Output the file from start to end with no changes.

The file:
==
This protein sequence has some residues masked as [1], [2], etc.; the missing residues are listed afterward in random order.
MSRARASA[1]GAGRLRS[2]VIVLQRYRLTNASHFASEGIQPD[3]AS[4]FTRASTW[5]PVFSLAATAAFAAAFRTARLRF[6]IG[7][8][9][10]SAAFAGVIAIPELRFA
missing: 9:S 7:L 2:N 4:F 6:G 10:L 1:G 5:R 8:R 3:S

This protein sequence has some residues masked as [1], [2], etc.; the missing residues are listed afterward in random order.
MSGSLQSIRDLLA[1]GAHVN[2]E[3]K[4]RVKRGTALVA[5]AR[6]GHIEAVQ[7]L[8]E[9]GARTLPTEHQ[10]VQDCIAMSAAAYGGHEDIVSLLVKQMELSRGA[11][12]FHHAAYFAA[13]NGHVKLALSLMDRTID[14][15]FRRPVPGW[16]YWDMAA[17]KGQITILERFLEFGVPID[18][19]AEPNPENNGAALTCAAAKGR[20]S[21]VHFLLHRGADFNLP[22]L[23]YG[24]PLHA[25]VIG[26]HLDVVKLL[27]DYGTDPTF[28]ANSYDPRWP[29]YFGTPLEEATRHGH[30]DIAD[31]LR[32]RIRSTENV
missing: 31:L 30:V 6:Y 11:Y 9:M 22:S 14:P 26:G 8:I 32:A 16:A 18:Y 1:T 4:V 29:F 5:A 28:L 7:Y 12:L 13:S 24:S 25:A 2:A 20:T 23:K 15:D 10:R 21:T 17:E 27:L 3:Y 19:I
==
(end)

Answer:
This protein sequence has some residues masked as [1], [2], etc.; the missing residues are listed afterward in random order.
MSRARASA[1]GAGRLRS[2]VIVLQRYRLTNASHFASEGIQPD[3]AS[4]FTRASTW[5]PVFSLAATAAFAAAFRTARLRF[6]IG[7][8][9][10]SAAFAGVIAIPELRFA
missing: 9:S 7:L 2:N 4:F 6:G 10:L 1:G 5:R 8:R 3:S

This protein sequence has some residues masked as [1], [2], etc.; the missing residues are listed afterward in random order.
MSGSLQSIRDLLA[1]GAHVN[2]E[3]K[4]RVKRGTALVA[5]AR[6]GHIEAVQ[7]L[8]E[9]GARTLPTEHQ[10]VQDCIAMSAAAYGGHEDIVSLLVKQMELSRGA[11][12]FHHAAYFAA[13]NGHVKLALSLMDRTID[14][15]FRRPVPGW[16]YWDMAA[17]KGQITILERFLEFGVPID[18][19]AEPNPENNGAALTCAAAKGR[20]S[21]VHFLLHRGADFNLP[22]L[23]YG[24]PLHA[25]VIG[26]HLDVVKLL[27]DYGTDPTF[28]ANSYDPRWP[29]YFGTPLEEATRHGH[30]DIAD[31]LR[32]RIRSTENV
missing: 31:L 30:V 6:Y 11:Y 9:M 22:S 14:P 26:G 8:I 32:A 16:A 18:Y 1:T 4:V 29:F 5:A 28:L 7:Y 12:L 13:S 24:S 25:A 2:A 20:T 23:K 15:D 10:R 21:T 17:E 27:L 3:Y 19:I